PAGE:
The world's leading seed trade association, ASSINSEL (International Association of Plant Breeders for the Protection of Plant Varieties, Nyon, Switzerland) may have succumbed to political pressure from the USA and four other OECD governments. The trade group has reversed its position in support of a new global treaty to safeguard the exchange of research seed for food security. The policy turnabout apparently came during the trade group's annual meeting in Sun City (popularly known as 'Sin City' because of its casinos). ASSINSEL is expected to tell governments at the UN Food and Agriculture Organization in Rome next Monday (June 25th, 2001) that it, '...does not support the current IU [International Undertaking, the treaty] text...'. The statement will come as a shock to European governments and to diplomats from Africa, Asia, and Latin America attending the Undertaking's final negotiating round June 25-30.
Card tricks: 'In 1998 at the industry's annual bash in Monte Carlo, seed companies agreed that they should pay a proportion of their intellectual property royalties into a common fund for global seed conservation,' Patrick Mulvany of ITDG (UK) recalls, 'the fund is to be managed by the treaty's intergovernmental body. While the move was a ploy to entice poor countries into accepting the North's patent regimes, some South countries see it as a tax on corporate seed .' Developing nations took the industry proposal as 'admission that the South has been 'ripped off' but now the companies are prepared to pay,' Mulvany adds. 'Rightly or wrongly, it represents a moral victory of sorts for some delegations. Taking their bid off the table in Sun City is an attempt to scuttle the treaty.'
Governments in the UN Food and Agriculture Organization (FAO) adopted a non-binding International Undertaking on Plant Genetic Resources in 1983. Since then, the expansion of intellectual property regimes to encompass plant varieties and breeding material, combined with globalization and the ratification of patent rules in the WTO in 1995 have led to a crisis in the scientific exchange of agricultural breeding material between countries. In 1995, FAO's Commission on Genetic Resources for Food and Agriculture began the politically complex task of turning the 1983 Undertaking into a legally enforceable treaty. Its primary objectives are to facilitate access to research seed; to safeguard the world's major genebank (seed) collections held by the Consultative Group on International Agricultural Research; and to guarantee that in a world of rampant privatization, the several million seed samples donated by farmers as the basis for today's plant breeding will stay in the public domain.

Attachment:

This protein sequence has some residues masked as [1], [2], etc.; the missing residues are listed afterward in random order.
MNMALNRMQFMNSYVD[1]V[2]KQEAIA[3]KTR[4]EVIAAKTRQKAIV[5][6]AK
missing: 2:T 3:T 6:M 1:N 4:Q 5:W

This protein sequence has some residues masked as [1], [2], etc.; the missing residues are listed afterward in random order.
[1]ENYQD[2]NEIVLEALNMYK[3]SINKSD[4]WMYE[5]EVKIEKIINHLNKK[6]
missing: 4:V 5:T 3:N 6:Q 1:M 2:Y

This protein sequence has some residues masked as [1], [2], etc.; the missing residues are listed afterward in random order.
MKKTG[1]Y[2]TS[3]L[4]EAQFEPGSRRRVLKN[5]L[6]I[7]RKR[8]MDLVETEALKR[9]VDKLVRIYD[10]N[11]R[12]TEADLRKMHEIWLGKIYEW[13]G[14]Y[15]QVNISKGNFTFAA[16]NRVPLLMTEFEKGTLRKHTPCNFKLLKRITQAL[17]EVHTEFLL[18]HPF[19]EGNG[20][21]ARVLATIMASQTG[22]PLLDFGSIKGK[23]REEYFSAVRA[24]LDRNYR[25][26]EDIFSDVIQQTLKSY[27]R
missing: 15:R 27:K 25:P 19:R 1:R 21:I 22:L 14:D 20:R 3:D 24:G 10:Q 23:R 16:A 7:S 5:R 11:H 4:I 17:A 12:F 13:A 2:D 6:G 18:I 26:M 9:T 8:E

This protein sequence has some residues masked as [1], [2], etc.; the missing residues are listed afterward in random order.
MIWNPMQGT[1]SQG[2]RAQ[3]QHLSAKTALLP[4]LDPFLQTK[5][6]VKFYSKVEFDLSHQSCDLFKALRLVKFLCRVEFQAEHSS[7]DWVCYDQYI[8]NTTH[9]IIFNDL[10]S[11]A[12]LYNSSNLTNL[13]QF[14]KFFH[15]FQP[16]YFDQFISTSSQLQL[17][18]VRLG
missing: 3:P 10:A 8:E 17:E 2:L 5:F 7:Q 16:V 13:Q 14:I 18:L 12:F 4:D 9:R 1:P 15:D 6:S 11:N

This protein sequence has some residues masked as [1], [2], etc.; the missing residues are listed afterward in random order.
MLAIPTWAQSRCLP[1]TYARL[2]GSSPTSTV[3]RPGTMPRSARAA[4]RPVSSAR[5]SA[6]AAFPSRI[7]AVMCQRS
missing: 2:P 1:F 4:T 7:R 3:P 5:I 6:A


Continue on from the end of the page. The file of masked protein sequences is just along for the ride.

Cards under the table: Civil society organizations have been notifying European and South governments of the industry flip-flop. 'I talked with several governments,' Susanne Gura of the German NGO Forum on Environment and Development (Bonn, Germany) confirms, 'all are stunned by the explicit industry rejection of the draft text. The prevailing opinion is that the companies have been double-dealing. They had ample opportunity to express their views during the negotiations. They did not.'
In 1998, after almost three years of fractious wrangling, the Chair of the FAO Commission on Genetic Resources for Food and Agriculture moved the debate to a 41-country Contact Group. Industry and civil society are allowed one representative each in the closed-door encounters. ASSINSEL represented the companies and RAFI (Winnipeg, Canada) observed on behalf of CSOs. 'The seed industry made its move at the Tehran Contact Group last August,' RAFI's Pat Mooney remembers, 'The proposal was modified by Norway and Japan and accepted by all the governments. Since then, the Contact Group - with ASSINSEL in attendance - has met three additional times with the last round concluding at the end of April. It was clear that ASSINSEL's deal rang belated alarm bells in Washington as well as in Canada, Australia, and New Zealand. France and Switzerland were also jittery about establishing a global tax precedent of a conflict with the WTO but the Europeans all agreed to stick together backing the tax. Industry reps were adamant in defending the proposal. Now - on the eve of the last negotiating round - the companies are changing their game.'